Is it June or really Pride month?

If you haven't noticed, it's June.  Well, the month formerly known as June.  Perhaps you didn't realize the change, so let me provide a brief history and bring you up to speed.

In the late 1500s, Pope Gregory XIII instituted the use of the Gregorian calendar, of which June is the sixth month.  Gradually, over the centuries, this style of calendar gained popularity and spread around the globe, becoming the international standard in most places.  It normalized planting and harvesting schedules; holidays; events; historical records; and, especially, in more modern times, vital dates for international finances and global commerce.

Despite the centuries of history and accepted practice, June is being canceled and replaced with Pride month.  Ironically, the month of June is named after the Roman goddess Juno, the goddess of marriage and women, and the wife of Jupiter — a much too gender-conforming construct for 2021.  All you have to do is explore social media or corporate websites for a few minutes to see the communal proclamations of Pride month everywhere — superfluous imagery of rainbow-blazoned corporate logos, men in garish makeup, ads for drag queen storytime, or celebrations of young people transitioning.

But isn't this all a bit much?  Why does the sentiment of a few override centuries of common cultural practice?  Shouldn't we get a vote as to whether June should be renamed for a month of celebrations for gay, lesbian, pansexual, non-binary, transgender, queer, etc. people?  The answer given by LGBT advocates and corporate America is a resounding no!  We do not get to maintain the Judeo-Christian values held dear by centuries of Americans.  Instead, we are force-fed the idea of acceptance, and if you don't, you'll be canceled.

We should be concerned as a society when a small minority of people can unilaterally change our culture, customs, and history without ever asking our opinion.  This has happened time and time again over the past year, with the overwhelming consent and support of media and corporate America.  Whether it is the destruction of statues, renaming of buildings, or the continued alteration of our calendar, we're discarding our history as if it's an old, used tissue.

It was once considered cute when we humorously named June 4 national doughnut day or January 24 national peanut butter day.  But today it seems that everyone needs a celebration, and so we have heritage and inclusion months throughout the year.

February is African-American history month, March is women's history and Irish-American heritage month, May is Asian Pacific and Jewish American heritage month, June is now Pride month (too many identifiers to call it Gay and Lesbian month any longer), September is Hispanic-Latino heritage month, October is Italian-American heritage month, and lastly November is American Indian heritage month.  But to list some is to exclude many.  Where are the months to celebrate Caribbean, German, Scandinavian, French-Creole, or people from India?  When is enough enough?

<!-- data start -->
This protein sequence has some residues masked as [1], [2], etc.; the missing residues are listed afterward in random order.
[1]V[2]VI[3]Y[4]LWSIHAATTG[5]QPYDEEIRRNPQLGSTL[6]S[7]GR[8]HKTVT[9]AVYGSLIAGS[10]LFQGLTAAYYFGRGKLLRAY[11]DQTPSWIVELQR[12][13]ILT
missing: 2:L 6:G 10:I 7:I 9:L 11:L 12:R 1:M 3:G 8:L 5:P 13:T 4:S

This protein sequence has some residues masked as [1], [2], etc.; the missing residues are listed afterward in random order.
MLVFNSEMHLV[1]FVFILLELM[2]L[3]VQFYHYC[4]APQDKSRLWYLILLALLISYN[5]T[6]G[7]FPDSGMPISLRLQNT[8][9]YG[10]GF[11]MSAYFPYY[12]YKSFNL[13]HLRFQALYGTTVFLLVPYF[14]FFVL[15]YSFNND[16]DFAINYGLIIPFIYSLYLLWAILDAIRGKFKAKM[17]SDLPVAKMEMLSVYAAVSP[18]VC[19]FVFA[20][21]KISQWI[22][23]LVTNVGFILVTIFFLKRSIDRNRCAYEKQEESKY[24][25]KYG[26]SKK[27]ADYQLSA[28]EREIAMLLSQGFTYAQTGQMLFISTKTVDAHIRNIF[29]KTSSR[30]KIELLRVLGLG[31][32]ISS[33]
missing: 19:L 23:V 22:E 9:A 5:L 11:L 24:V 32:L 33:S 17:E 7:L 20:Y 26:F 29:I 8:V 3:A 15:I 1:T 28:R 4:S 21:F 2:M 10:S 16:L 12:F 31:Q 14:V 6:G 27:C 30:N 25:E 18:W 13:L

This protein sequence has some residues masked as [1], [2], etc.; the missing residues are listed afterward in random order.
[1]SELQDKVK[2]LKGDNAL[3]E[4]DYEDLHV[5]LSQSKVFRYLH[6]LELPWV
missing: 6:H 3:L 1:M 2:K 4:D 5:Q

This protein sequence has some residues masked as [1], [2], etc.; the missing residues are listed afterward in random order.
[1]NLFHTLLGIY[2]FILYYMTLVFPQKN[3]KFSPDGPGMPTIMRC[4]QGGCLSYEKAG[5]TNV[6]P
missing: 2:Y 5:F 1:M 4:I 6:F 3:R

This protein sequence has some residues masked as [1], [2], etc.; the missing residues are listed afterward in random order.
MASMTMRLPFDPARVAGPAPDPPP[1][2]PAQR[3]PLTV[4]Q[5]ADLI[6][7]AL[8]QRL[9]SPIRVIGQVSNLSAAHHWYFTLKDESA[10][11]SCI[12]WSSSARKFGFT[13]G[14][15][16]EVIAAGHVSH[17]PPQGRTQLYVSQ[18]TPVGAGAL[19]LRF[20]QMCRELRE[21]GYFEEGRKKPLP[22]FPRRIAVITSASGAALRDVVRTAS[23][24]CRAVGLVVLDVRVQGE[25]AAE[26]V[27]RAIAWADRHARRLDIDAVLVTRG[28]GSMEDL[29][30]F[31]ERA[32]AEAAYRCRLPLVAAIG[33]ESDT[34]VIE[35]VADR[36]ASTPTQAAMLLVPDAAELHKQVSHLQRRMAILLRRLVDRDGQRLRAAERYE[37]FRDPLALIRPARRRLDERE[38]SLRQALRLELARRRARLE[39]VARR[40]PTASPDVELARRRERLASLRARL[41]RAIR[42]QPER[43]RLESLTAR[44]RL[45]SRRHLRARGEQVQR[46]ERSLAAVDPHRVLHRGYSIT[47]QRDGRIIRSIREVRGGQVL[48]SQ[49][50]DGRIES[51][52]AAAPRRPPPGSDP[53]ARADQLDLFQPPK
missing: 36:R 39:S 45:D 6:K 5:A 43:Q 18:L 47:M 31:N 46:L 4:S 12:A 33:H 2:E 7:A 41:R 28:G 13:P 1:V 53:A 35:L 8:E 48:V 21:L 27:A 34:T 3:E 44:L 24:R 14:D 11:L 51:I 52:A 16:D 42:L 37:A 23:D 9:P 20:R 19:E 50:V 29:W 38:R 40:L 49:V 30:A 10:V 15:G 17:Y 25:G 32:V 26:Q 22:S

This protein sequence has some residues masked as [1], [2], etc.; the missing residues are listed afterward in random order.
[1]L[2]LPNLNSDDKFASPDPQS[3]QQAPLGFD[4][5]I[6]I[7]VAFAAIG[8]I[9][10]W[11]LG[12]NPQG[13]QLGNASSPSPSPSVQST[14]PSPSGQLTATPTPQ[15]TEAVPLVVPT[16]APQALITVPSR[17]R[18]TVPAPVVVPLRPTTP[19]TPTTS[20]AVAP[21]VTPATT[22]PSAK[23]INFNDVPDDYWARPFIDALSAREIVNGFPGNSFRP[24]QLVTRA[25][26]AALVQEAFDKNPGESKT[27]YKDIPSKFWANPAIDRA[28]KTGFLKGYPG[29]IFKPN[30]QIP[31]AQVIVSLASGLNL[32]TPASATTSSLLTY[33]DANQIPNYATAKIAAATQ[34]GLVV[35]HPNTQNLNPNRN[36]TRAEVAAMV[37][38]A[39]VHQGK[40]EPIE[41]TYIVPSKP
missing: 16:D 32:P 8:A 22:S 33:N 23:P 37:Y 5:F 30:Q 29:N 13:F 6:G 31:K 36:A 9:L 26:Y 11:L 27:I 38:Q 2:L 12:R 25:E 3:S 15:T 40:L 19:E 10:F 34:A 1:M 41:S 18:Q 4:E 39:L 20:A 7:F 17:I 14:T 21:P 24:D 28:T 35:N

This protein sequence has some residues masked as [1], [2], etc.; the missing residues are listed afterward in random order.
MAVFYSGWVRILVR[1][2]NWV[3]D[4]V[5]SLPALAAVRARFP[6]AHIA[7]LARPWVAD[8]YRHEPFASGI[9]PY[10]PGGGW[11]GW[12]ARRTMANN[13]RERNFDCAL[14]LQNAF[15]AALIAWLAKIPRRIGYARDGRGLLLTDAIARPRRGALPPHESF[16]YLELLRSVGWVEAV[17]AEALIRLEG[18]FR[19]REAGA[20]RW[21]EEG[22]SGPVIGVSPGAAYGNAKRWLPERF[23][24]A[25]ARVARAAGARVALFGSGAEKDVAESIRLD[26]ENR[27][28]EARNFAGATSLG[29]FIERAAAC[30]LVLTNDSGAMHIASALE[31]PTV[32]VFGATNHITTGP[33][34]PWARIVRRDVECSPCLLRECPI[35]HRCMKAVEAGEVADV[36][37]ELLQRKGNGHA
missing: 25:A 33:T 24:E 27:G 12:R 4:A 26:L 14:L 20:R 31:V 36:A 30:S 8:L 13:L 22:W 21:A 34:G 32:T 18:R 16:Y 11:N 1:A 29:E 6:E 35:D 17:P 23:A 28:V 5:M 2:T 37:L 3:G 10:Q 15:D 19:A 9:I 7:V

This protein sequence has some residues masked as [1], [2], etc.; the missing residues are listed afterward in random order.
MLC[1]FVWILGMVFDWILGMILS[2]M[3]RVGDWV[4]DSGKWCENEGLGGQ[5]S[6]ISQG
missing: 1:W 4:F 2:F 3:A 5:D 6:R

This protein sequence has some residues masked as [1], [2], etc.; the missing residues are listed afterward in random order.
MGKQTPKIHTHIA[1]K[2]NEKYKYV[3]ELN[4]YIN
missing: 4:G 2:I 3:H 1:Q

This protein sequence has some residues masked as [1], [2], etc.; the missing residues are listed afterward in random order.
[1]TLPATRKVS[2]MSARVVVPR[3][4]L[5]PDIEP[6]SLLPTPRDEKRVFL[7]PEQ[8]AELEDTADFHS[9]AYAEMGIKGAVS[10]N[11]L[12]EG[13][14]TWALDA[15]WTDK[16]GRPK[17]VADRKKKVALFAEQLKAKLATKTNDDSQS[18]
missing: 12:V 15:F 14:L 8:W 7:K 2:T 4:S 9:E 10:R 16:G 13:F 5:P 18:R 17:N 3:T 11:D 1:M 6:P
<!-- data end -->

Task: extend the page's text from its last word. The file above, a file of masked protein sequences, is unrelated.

Unfortunately, we live in a time when identity politics reign supreme.  People want to claim this label or this identifier so that they can feel a sense of belonging.  They want to feel as if they're a part of something bigger than themselves, a cause or group of people that needs to fight perceived injustices.  We have several generations (Millennials and Z) that have been taught to hate their own country, and so they hitch their cart to the cause du jour like BLM or transgender rights.

The side-effect is that when we divide ourselves by ethnicity, sexuality, or politics, we identify only differences, and we lose sight of our commonalities.  Instead of seeing other Americans, we categorize them by perceived ethnic, sexual, or political labels.  This is dangerous.  Our relationships must be based off our character alone, not our looks or proclivities.

We are a nation comprising many different types of people, but we are all American.  We are a nation with many different languages, but we are all American.  We have different religious and political beliefs, but we are all American.  It's time to recall the old saying: "United we stand, divided we fall."

The more we divide ourselves and identify our differences the harder it will be to see what we have in common.  We are a great nation where people can pursue their dreams with hard work, where you can go from rags to riches in a single generation, where people worship freely, where people love and care for their families as they choose.  We live in a great nation, a nation of many people, blessed by our Creator, but we can no longer afford to divide ourselves into disparate groups.

We must forgo Pride month and all the other heritage and inclusion months.  Forget the countless labels.  Instead, let's get back to calling ourselves Americans and celebrating what makes our country great: all Americans.

Image: Pride parade by Silar.  CC BY-SA 4.0.

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